“This is proof-positive of our determination to serve the local church and to prepare our students in a way that is affordable, is accessible, and that now is personable ultimately to them in their context of learning,” Allen said. “I pray that students will join us and be part of what God is doing here at Midwestern Seminary as we train pastors, ministers and evangelists for the church.”
For more information about OnlineYou, click here.
Lecturer addresses difficult Old Testament texts
By Alex Sibley
FORT WORTH, Texas (SWBTS) — Pictures of Christ can be found throughout the Old Testament, Cambridge University lecturer Peter Williams noted at Southwestern Baptist Theological Seminary on April 8.
Many of these pictures, Williams said, point to Christ through contrast.
“Aaron’s having to offer sacrifices for his own sin, for example, brings into relief the fact that Christ did not have to do so,” said Williams, warden of the Cambridge’s Tyndale House.
“So in fact, we can see more pictures of Christ when we are not trying to look simply for positive correspondence but also for negative correspondence,” he said.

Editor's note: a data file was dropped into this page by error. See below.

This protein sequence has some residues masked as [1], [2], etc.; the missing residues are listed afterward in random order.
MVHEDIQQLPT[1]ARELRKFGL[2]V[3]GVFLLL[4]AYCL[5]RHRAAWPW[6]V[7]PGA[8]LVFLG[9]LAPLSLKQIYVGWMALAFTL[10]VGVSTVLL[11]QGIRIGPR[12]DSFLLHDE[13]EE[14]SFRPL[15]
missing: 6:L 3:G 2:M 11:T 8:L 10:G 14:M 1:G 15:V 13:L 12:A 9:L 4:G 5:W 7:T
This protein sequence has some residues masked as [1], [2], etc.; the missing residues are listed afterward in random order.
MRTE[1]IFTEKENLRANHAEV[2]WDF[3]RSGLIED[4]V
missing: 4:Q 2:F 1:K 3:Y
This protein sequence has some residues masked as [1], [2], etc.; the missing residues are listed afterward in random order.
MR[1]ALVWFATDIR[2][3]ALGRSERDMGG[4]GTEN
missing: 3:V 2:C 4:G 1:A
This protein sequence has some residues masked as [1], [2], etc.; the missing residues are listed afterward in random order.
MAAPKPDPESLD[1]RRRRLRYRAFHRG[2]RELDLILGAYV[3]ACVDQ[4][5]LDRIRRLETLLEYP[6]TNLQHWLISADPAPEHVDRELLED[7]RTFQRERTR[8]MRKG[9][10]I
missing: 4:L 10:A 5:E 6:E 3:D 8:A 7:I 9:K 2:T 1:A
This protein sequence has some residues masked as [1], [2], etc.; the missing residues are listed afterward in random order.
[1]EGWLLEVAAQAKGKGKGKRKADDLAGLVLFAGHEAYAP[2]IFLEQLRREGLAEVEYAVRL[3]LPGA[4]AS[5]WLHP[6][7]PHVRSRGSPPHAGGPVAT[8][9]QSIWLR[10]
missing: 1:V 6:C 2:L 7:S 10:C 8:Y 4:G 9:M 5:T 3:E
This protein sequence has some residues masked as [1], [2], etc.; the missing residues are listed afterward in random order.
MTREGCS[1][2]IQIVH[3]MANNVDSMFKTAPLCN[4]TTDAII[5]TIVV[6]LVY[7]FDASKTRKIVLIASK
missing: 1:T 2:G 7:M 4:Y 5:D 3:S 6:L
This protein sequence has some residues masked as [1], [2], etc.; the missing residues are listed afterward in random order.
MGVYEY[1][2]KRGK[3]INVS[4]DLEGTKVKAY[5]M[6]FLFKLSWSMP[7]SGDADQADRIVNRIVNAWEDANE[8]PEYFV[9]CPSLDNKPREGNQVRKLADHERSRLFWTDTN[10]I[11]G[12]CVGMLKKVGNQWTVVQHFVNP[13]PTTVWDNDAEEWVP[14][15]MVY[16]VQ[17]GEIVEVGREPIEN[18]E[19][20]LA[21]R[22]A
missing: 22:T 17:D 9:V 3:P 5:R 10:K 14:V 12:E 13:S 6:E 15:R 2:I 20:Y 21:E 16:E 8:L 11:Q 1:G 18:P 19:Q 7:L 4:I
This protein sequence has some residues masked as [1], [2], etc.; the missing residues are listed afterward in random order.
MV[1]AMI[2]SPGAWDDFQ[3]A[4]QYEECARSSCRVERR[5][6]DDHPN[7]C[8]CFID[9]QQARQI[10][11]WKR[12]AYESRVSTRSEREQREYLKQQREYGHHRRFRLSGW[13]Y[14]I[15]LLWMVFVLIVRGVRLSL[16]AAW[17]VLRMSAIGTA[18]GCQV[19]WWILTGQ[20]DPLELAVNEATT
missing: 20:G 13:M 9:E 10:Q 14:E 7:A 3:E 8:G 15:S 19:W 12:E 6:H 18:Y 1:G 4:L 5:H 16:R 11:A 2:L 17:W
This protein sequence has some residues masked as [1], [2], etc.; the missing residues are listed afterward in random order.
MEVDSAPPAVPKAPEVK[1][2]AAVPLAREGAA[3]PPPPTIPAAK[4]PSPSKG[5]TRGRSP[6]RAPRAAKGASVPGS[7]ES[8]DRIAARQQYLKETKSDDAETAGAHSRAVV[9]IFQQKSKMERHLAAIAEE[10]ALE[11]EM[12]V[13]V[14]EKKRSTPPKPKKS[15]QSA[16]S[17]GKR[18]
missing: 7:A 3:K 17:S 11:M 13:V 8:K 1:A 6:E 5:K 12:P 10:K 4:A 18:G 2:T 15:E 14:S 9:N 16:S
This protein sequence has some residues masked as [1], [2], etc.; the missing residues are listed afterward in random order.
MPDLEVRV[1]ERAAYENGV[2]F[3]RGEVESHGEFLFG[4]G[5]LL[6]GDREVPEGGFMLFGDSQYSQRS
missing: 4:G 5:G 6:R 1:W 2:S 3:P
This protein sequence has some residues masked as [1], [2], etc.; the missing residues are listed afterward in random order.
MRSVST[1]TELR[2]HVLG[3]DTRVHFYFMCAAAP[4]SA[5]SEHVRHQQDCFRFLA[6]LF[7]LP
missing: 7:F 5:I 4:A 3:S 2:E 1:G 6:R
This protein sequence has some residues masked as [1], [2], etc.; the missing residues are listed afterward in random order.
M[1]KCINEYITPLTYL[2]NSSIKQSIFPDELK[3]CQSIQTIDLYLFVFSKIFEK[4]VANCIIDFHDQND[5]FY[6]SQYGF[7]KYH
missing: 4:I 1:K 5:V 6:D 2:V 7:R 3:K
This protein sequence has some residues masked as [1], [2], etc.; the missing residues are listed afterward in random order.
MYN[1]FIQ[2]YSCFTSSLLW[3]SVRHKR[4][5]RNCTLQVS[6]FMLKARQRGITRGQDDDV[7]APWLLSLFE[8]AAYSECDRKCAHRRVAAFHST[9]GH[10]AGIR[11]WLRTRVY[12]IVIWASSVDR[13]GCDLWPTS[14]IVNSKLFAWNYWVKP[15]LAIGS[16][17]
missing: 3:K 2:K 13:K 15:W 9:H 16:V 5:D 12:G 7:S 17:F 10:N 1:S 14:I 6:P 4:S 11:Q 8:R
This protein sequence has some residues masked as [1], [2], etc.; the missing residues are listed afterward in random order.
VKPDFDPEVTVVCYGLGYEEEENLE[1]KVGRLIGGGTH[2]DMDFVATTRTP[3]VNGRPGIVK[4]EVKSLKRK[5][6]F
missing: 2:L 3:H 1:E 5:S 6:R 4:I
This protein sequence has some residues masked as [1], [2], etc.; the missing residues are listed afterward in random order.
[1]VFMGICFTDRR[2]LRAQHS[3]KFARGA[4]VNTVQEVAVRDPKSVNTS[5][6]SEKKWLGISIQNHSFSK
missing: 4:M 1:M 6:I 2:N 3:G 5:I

Lecturing on how to deal with difficult passages in the Old Testament, Williams encouraged believers to read Scripture with the understanding that every passage reveals something about the character of God. Such revelations, he said, can be applied today through looking at how they fit into the whole story of the Bible, from creation to redemption.
Using King David as a case study, Williams noted that Scripture presents two distinct pictures of the biblical character. The first, found in 1 Samuel 17, pictures David as a good shepherd. The second, however, found in 2 Samuel 12 — when Nathan confronts David concerning his adultery with Bathsheba and murder of Uriah — pictures David as a bad shepherd.